145

If I have a nullable type Xyz?, I want to reference it or convert it to a non-nullable type Xyz. What is the idiomatic way of doing so in Kotlin?

For example, this code is in error:

val something: Xyz? = createPossiblyNullXyz()
something.foo() // Error: "Only safe (?.) or non-null asserted (!!.) calls are allowed on a nullable receiver of type Xyz?"

But if I check null first it is allowed, why?

val something: Xyz? = createPossiblyNullXyz()
if (something != null) {
    something.foo() 
}

How do I change or treat a value as not null without requiring the if check, assuming I know for sure it is truly never null? For example, here I am retrieving a value from a map that I can guarantee exists and the result of get() is not null. But I have an error:

val map = mapOf("a" to 65,"b" to 66,"c" to 67)
val something = map.get("a")
something.toLong() // Error: "Only safe (?.) or non-null asserted (!!.) calls are allowed on a nullable receiver of type Int?"

The method get() thinks it is possible that the item is missing and returns type Int?. Therefore, what is the best way to force the type of the value to be not nullable?

Note: this question is intentionally written and answered by the author (Self-Answered Questions), so that the idiomatic answers to commonly asked Kotlin topics are present in SO. Also to clarify some really old answers written for alphas of Kotlin that are not accurate for current-day Kotlin.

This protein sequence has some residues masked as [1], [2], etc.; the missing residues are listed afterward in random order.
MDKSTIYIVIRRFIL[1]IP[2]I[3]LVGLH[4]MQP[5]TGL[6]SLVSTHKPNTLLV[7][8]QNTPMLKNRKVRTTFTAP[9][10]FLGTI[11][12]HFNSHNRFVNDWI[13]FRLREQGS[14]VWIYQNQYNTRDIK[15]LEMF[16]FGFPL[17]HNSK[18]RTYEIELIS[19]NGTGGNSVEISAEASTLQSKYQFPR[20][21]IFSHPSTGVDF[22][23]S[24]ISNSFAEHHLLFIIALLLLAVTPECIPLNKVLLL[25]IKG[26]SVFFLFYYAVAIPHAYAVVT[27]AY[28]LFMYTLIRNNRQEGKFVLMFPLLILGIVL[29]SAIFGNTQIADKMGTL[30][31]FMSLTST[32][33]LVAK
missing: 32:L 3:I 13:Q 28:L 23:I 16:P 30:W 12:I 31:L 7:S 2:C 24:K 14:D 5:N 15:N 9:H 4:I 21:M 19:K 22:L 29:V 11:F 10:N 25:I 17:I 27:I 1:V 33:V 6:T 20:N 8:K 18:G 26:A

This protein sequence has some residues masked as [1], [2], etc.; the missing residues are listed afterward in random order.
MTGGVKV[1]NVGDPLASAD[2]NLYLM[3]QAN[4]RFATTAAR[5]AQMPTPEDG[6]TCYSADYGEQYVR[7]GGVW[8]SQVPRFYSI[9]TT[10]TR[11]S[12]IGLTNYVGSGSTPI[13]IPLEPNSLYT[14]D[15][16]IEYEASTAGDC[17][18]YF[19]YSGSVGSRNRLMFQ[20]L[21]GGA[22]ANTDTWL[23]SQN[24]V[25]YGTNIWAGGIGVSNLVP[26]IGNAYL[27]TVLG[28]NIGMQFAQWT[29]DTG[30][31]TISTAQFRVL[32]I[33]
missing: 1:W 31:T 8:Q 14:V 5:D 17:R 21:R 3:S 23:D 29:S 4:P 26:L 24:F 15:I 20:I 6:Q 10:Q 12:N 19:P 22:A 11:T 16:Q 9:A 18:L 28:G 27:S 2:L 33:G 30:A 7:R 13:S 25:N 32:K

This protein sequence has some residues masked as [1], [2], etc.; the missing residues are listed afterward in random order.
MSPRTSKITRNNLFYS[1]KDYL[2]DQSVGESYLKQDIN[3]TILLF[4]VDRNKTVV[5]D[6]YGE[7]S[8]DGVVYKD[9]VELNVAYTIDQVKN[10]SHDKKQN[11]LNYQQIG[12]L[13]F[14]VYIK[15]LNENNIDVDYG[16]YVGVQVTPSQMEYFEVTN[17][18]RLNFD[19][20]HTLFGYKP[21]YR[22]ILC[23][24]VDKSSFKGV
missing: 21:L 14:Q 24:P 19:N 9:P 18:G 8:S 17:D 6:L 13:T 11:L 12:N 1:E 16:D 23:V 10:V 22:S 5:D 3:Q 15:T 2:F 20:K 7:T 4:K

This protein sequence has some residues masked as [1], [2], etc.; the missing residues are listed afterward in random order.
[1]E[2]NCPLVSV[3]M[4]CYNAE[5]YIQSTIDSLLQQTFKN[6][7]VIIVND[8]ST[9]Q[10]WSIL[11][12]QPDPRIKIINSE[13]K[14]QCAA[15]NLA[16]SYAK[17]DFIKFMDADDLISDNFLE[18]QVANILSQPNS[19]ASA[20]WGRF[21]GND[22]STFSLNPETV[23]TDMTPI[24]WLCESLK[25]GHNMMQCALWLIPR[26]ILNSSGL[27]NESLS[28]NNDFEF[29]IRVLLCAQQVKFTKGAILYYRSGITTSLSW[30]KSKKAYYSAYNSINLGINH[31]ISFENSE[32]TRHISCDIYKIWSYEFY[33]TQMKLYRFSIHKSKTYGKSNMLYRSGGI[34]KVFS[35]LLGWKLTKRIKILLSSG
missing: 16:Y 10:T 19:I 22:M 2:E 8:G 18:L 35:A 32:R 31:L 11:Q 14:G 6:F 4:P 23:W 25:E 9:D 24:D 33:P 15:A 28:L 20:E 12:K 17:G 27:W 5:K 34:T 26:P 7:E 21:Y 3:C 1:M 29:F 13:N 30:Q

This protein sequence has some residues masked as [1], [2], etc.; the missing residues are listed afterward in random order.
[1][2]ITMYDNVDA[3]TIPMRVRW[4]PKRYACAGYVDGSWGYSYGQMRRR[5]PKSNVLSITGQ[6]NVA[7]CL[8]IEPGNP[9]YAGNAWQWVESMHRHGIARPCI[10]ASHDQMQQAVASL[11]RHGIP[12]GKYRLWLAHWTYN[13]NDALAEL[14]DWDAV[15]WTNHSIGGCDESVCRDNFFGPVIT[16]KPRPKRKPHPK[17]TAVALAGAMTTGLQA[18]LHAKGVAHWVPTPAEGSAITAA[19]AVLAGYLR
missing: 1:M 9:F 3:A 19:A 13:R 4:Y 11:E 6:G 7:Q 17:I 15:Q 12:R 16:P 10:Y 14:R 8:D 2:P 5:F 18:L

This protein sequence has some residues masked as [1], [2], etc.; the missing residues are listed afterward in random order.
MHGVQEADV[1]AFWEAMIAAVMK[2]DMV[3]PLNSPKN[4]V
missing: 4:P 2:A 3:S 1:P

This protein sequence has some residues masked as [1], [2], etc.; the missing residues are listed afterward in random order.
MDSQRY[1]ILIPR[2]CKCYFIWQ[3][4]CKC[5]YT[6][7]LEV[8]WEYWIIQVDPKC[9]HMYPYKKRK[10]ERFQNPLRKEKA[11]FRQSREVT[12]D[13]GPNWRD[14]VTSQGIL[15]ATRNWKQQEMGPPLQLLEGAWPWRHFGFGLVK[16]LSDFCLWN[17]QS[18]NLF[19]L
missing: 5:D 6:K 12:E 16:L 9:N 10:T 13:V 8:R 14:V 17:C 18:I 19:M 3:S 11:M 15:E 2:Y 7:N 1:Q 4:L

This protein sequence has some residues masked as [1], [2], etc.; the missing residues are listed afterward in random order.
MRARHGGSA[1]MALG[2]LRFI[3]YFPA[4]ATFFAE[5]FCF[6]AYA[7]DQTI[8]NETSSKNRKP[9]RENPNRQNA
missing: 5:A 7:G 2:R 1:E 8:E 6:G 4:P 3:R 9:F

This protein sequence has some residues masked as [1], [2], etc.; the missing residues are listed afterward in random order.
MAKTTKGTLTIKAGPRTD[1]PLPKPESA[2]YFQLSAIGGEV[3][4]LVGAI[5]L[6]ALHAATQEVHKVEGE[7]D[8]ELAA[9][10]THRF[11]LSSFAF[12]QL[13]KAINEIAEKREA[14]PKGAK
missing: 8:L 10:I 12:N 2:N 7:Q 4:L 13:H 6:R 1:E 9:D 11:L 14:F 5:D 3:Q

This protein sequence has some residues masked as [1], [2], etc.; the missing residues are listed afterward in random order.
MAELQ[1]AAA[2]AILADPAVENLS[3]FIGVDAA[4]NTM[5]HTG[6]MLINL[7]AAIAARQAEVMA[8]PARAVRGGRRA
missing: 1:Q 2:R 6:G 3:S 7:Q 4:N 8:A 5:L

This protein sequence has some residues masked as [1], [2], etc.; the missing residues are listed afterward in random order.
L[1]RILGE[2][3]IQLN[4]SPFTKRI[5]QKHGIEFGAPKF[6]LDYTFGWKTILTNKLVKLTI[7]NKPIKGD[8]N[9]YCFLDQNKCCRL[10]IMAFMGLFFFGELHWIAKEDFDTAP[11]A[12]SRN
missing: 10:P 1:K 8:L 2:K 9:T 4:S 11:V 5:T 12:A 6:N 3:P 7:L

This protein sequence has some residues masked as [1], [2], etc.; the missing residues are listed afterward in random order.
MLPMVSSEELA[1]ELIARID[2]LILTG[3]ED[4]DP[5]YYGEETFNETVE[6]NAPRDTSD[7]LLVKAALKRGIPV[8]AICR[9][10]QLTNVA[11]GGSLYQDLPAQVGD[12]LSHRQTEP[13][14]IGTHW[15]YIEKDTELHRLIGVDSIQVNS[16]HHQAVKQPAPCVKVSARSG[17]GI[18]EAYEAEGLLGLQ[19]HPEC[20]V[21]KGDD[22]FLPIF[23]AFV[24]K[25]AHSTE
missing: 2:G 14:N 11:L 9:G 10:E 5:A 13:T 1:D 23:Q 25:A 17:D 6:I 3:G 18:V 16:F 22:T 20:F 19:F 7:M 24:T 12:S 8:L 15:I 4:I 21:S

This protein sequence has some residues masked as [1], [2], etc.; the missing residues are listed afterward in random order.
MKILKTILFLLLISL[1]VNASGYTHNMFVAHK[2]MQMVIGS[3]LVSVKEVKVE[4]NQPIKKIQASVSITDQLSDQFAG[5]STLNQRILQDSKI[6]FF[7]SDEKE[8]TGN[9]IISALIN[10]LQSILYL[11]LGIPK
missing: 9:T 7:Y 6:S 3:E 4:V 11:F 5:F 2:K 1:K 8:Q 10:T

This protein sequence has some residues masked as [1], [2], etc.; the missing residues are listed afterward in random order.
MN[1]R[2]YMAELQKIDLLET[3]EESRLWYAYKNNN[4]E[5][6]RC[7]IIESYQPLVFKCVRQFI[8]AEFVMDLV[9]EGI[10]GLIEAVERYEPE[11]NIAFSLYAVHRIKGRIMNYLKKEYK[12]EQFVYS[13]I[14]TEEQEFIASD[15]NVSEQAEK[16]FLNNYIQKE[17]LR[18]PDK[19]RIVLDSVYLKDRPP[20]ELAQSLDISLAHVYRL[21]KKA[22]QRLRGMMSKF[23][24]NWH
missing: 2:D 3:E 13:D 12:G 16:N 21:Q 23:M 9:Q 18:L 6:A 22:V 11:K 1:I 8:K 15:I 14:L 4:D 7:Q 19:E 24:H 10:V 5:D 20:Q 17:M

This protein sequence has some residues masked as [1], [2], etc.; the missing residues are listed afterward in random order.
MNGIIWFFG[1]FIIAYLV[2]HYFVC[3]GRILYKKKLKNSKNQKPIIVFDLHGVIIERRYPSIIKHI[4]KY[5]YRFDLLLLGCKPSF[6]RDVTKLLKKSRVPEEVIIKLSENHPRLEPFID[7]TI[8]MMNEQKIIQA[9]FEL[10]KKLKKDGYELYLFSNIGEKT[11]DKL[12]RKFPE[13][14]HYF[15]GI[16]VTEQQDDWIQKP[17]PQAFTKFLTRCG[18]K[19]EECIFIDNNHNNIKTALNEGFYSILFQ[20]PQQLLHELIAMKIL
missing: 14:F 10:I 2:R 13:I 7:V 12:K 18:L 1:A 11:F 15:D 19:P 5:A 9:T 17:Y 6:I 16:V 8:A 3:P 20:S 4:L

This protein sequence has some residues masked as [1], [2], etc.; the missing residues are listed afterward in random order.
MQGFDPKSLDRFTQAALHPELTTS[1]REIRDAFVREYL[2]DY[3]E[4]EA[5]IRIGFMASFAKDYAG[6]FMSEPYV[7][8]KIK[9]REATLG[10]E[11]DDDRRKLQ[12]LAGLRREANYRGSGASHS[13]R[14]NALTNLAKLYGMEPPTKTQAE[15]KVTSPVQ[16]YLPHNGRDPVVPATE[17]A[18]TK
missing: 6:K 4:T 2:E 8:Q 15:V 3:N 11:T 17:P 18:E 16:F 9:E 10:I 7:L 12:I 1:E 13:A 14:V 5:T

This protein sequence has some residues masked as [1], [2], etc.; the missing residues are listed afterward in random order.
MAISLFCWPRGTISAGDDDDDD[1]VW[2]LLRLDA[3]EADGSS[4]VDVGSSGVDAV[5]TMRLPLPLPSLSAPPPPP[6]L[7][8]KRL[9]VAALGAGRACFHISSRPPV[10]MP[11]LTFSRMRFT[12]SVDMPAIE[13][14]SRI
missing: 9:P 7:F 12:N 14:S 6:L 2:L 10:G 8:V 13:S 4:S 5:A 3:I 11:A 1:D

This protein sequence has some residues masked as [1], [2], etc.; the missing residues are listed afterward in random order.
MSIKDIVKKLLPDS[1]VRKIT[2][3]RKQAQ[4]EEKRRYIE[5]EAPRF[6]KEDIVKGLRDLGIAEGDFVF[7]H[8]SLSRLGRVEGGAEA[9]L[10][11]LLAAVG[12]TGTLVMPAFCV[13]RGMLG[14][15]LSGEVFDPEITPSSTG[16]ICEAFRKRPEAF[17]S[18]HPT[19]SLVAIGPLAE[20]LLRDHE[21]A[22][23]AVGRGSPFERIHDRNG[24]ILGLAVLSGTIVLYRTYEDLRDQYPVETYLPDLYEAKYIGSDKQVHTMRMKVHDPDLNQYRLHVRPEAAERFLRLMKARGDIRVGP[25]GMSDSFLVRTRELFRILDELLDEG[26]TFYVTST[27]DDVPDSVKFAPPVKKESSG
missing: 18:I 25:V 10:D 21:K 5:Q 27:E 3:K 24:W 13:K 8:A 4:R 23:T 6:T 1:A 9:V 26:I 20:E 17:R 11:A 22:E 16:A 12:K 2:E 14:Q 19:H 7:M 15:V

260

First, you should read all about Null Safety in Kotlin which covers the cases thoroughly.

In Kotlin, you cannot access a nullable value without being sure it is not null (Checking for null in conditions), or asserting that it is surely not null using the !! sure operator, accessing it with a ?. Safe Call, or lastly giving something that is possibly null a default value using the ?: Elvis Operator.

For your 1st case in your question you have options depending on the intent of the code you would use one of these, and all are idiomatic but have different results:

val something: Xyz? = createPossiblyNullXyz()

// access it as non-null asserting that with a sure call
val result1 = something!!.foo()

// access it only if it is not null using safe operator, 
// returning null otherwise
val result2 = something?.foo()

// access it only if it is not null using safe operator, 
// otherwise a default value using the elvis operator
val result3 = something?.foo() ?: differentValue

// null check it with `if` expression and then use the value, 
// similar to result3 but for more complex cases harder to do in one expression
val result4 = if (something != null) {
                   something.foo() 
              } else { 
                   ...
                   differentValue 
              }

// null check it with `if` statement doing a different action
if (something != null) { 
    something.foo() 
} else { 
    someOtherAction() 
}

For the "Why does it work when null checked" read the background information below on smart casts.

For your 2nd case in your question in the question with Map, if you as a developer are sure of the result never being null, use !! sure operator as an assertion:

val map = mapOf("a" to 65,"b" to 66,"c" to 67)
val something = map.get("a")!!
something.toLong() // now valid

or in another case, when the map COULD return a null but you can provide a default value, then Map itself has a getOrElse method:

val map = mapOf("a" to 65,"b" to 66,"c" to 67)
val something = map.getOrElse("z") { 0 } // provide default value in lambda
something.toLong() // now valid

Background Information:

Note: in the examples below I am using explicit types to make the behavior clear. With type inference, normally the types can be omitted for local variables and private members.

More about the !! sure operator